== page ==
Even if you carry it, you don't have to use it. Go back to the days when cell phones were truly for emergencies! Or if you use it, track your minutes and have 1 less glass of wine or pain au chocolat or whatever to 'pay for it'.
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Old May 7th, 2007, 08:33 AM
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I only use my cell phone when traveling. It has made traveling much less stressful, especially being able to keep in touch with my husband or my daughters to make plans to meet when we are separated. I can not tell you how many arguments we used to have over when and where we thought we were meeting. No matter what the plan was, we all interpreted it differently. Totally a thing of the past now.

And text messaging? "I'm waiting for you in the lobby, security won't let me back in." Saves much frustrating lost time.

Even in department stores. No more hunting.
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Old May 7th, 2007, 08:34 AM
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I took my cell phone with me my last trip. I loved the convenience even though I didn't use it very much. I called my SO a couple of times just to check on things, and I felt better knowing I was easily reachable. Luckily, I had not problems with my phone...some poster have reported their phone didn't work when they got where there were going. I turned my phone on at CDG and it said FRANCE. I called our car service to let them know we were there and to find out where they were. So nice not having to hunt down a phone, use a card, or any of that. I noticed when were at Notre Dam I was on a different service. Can't remember what if was but it wasn't FRANCE anymore. Anyway, it was great.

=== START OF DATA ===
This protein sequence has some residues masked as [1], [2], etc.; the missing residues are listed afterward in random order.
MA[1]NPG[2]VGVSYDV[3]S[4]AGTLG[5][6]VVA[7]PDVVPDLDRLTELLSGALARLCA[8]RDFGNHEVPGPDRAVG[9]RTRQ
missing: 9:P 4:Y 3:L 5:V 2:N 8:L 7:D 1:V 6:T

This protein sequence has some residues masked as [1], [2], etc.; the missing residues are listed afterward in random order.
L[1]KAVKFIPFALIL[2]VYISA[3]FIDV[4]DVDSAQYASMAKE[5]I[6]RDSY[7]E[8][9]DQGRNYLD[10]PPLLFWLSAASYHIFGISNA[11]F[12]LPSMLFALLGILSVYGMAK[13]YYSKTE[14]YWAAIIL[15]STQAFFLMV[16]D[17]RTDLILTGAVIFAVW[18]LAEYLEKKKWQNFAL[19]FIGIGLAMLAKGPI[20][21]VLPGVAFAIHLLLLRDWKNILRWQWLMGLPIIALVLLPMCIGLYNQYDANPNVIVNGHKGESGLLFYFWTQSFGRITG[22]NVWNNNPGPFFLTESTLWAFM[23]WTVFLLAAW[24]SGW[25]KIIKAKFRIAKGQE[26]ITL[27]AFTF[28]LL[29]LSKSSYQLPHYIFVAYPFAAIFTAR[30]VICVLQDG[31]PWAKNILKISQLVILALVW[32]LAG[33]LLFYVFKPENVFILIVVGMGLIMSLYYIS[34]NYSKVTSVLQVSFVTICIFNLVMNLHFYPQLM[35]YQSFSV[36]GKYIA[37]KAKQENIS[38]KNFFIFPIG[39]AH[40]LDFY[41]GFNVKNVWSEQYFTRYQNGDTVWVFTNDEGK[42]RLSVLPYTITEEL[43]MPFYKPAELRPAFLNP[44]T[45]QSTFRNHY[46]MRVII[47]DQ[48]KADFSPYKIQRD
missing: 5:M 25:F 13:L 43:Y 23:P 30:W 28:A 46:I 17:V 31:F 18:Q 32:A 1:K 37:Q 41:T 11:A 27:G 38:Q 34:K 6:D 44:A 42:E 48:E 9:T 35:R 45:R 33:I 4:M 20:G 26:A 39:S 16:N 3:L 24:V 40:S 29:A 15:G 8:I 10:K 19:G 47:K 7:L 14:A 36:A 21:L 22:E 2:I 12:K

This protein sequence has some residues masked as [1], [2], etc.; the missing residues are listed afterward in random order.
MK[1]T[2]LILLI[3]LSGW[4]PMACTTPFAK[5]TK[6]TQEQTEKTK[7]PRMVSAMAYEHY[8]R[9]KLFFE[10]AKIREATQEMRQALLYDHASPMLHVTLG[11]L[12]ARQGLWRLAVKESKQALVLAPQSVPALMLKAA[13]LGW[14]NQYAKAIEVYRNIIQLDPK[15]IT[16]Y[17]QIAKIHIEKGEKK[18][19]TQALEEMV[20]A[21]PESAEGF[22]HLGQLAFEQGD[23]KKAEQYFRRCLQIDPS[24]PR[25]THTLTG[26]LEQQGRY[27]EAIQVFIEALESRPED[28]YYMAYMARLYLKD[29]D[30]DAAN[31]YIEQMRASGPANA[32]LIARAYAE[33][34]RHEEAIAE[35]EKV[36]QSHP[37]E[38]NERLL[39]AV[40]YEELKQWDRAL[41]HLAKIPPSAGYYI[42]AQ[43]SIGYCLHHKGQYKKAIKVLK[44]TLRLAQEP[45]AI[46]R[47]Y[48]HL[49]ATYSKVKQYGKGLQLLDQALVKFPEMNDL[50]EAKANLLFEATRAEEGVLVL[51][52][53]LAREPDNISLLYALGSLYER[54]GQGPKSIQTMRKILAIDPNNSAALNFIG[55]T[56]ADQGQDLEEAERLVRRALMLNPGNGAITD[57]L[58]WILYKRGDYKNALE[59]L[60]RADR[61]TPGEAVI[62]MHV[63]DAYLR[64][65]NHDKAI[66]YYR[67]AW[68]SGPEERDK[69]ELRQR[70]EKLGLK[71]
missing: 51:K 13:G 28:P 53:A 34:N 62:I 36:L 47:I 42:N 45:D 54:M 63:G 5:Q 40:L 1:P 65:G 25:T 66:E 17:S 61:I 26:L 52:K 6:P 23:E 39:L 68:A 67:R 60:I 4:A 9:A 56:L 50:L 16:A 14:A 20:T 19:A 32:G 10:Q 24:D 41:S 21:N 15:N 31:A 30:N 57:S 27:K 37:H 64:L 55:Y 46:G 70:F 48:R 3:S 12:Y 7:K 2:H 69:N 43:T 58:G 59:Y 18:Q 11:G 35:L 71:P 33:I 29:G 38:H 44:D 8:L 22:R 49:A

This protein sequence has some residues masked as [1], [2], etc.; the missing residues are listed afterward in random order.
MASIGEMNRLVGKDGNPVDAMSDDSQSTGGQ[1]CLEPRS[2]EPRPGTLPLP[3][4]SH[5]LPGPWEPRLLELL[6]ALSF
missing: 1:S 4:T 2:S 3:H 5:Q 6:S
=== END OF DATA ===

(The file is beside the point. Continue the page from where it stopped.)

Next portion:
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Old May 7th, 2007, 08:42 AM
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This is a very timely discussion for me. I am looking at an apartment for my next trip to Paris[but, of course, it could be anywhere] that does not have a phone.
So rather than find an internet cafe or get a phone card and look for public phones, I have been pondering this very issue of having a cell phone. I will travel solo and my husband would really worry if we couldn't talk every day or so.

this is very helpful, thanks Jazzblues
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Old May 7th, 2007, 09:56 AM
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If you have Cingular, it's really simple (and not expensive). I dropped by the Cingular store a couple of days before our trip to France. They added international service to my phone for about $5.00 for the month. It worked like a charm and I used it frequently. The monthly bill was very reasonable. After the calls are billed, I drop by the store and cancel the international service until my next trip overseas. I've done this on 4 different trips to Europe.